The Systemic Effects of Exercise on the Systemic Effects of Alzheimer’s Disease

Dora Aczel, Bernadett Gyorgy, Peter Bakonyi, Rehan Bukhari, Ricardo Pinho, Istvan Boldogh, Gu Yaodong, Zsolt Radak

Research output: Contribution to journalReview articlepeer-review

Abstract

Alzheimer’s disease (AD) is a progressive degenerative disorder and a leading cause of dementia in the elderly. The etiology of AD is multifactorial, including an increased oxidative state, deposition of amyloid plaques, and neurofibrillary tangles of the tau protein. The formation of amyloid plaques is considered one of the first signs of the illness, but only in the central nervous system (CNS). Interestingly, results indicate that AD is not just localized in the brain but is also found in organs distant from the brain, such as the cardiovascular system, gut microbiome, liver, testes, and kidney. These observations make AD a complex systemic disorder. Still, no effective medications have been found, but regular physical activity has been considered to have a positive impact on this challenging disease. While several articles have been published on the benefits of physical activity on AD development in the CNS, its peripheral effects have not been discussed in detail. The provocative question arising is the following: is it possible that the beneficial effects of regular exercise on AD are due to the systemic impact of training, rather than just the effects of exercise on the brain? If so, does this mean that the level of fitness of these peripheral organs can directly or indirectly influence the incidence or progress of AD? Therefore, the present paper aims to summarize the systemic effects of both regular exercise and AD and point out how common exercise-induced adaptation via peripheral organs can decrease the incidence of AD or attenuate the progress of AD.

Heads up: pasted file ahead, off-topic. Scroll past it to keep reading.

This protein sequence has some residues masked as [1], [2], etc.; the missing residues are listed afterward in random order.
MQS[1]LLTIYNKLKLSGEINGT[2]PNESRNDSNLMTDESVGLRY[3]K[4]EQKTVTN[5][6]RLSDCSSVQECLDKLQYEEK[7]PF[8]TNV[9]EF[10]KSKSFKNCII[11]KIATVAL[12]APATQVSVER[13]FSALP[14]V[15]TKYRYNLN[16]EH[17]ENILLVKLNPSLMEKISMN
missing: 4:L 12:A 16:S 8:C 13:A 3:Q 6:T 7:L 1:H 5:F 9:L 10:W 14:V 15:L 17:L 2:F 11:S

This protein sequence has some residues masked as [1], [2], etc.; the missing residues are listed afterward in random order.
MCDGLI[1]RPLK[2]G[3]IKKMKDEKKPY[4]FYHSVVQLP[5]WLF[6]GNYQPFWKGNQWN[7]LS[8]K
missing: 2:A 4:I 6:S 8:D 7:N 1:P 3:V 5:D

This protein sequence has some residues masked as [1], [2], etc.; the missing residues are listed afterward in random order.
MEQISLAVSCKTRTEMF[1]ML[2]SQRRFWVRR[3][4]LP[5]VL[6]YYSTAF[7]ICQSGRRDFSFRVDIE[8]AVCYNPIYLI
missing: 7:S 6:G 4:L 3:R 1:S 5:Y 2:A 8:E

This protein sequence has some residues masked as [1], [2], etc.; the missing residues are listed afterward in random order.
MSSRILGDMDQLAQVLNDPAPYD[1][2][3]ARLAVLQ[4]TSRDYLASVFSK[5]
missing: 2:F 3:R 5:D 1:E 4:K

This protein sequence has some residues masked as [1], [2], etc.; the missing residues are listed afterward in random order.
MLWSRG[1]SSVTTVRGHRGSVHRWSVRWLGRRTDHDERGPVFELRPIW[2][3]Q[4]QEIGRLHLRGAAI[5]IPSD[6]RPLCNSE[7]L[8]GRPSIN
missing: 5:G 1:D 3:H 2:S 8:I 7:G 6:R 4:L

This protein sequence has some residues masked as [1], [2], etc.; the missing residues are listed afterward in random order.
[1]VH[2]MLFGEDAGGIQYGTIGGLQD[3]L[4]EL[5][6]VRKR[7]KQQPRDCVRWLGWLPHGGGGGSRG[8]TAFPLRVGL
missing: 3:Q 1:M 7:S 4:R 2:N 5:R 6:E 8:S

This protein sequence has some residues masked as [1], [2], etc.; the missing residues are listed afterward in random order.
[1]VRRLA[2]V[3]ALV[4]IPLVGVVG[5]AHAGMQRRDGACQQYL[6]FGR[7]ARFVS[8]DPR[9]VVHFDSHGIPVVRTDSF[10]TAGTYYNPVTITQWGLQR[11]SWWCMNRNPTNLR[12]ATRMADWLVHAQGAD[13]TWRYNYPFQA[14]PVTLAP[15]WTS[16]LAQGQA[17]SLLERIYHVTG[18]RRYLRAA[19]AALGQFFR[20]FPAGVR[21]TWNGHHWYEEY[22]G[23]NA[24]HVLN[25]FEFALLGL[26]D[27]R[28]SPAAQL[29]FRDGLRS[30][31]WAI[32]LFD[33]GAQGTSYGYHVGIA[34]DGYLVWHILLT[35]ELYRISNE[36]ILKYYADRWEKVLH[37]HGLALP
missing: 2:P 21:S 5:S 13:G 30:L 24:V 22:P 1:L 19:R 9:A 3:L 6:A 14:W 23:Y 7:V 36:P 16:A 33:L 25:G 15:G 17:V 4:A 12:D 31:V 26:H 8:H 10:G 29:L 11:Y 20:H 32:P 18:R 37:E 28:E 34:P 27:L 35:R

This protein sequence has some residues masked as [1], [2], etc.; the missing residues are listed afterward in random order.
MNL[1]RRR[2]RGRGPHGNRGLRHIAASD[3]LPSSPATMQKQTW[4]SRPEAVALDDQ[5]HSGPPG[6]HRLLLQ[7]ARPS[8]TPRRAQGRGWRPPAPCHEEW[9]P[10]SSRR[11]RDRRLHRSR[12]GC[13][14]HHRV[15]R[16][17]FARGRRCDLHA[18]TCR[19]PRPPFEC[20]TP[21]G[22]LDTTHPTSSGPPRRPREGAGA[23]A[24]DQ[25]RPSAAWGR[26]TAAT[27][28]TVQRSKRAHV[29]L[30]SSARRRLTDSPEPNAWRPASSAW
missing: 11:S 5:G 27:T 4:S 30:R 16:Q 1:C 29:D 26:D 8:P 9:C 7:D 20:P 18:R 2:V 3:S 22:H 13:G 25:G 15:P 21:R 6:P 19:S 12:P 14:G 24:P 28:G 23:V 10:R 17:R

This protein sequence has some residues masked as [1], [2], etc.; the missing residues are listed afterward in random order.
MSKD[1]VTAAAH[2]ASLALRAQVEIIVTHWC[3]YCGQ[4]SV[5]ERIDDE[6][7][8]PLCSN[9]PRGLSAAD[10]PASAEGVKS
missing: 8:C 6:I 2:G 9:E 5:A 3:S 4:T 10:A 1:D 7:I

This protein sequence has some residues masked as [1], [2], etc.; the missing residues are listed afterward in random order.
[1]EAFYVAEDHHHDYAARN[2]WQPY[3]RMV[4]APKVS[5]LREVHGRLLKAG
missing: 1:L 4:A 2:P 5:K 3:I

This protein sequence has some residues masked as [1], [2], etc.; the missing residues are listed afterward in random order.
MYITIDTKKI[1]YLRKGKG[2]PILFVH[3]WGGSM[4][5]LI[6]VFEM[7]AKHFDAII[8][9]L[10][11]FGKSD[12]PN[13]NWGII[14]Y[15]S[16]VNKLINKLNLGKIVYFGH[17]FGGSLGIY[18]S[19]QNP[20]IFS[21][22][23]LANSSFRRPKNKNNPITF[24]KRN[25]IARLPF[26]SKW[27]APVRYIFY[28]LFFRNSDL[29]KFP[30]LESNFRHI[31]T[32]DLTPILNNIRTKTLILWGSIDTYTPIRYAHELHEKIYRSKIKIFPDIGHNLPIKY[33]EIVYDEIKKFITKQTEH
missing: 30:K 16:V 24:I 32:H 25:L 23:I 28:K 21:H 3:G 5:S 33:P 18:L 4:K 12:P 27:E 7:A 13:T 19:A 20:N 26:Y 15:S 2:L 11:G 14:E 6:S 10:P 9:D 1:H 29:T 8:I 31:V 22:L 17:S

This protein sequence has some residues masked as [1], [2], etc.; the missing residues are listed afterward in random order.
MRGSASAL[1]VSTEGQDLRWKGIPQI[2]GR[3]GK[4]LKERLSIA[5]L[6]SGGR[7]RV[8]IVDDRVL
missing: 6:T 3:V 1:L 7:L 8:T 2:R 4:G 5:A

Original languageEnglish (US)
Article number1028
JournalAntioxidants
Volume11
Issue number5
DOIs
StatePublished - May 2022
Externally publishedYes

Keywords

  • Alzheimer’s disease
  • amyloid-β
  • exercise
  • free radicals
  • metabolism
  • peripheral organs

ASJC Scopus subject areas

  • Food Science
  • Physiology
  • Biochemistry
  • Molecular Biology
  • Clinical Biochemistry
  • Cell Biology

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